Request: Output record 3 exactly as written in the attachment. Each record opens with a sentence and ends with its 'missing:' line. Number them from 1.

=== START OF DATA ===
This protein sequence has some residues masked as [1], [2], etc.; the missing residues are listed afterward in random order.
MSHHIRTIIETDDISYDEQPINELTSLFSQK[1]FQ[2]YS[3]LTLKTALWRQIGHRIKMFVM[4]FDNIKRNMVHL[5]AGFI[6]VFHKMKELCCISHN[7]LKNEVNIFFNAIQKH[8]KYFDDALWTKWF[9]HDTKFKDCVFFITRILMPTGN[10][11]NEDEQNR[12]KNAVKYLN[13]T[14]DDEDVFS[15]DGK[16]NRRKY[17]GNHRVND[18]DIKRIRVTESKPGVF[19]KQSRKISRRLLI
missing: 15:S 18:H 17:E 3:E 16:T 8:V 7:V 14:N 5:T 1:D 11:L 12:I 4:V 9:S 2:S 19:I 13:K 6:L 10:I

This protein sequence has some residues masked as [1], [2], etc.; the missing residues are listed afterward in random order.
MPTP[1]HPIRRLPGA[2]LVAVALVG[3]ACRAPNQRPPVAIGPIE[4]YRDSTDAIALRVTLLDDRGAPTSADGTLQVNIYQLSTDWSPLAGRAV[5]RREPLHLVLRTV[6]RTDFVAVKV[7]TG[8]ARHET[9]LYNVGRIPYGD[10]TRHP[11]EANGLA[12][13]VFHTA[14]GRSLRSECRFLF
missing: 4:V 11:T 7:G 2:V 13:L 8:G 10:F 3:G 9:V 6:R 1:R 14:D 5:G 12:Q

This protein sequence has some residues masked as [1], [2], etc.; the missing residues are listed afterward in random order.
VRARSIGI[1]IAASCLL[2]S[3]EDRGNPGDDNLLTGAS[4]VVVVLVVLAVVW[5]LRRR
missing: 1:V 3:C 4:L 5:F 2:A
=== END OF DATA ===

This protein sequence has some residues masked as [1], [2], etc.; the missing residues are listed afterward in random order.
VRARSIGI[1]IAASCLL[2]S[3]EDRGNPGDDNLLTGAS[4]VVVVLVVLAVVW[5]LRRR
missing: 1:V 3:C 4:L 5:F 2:A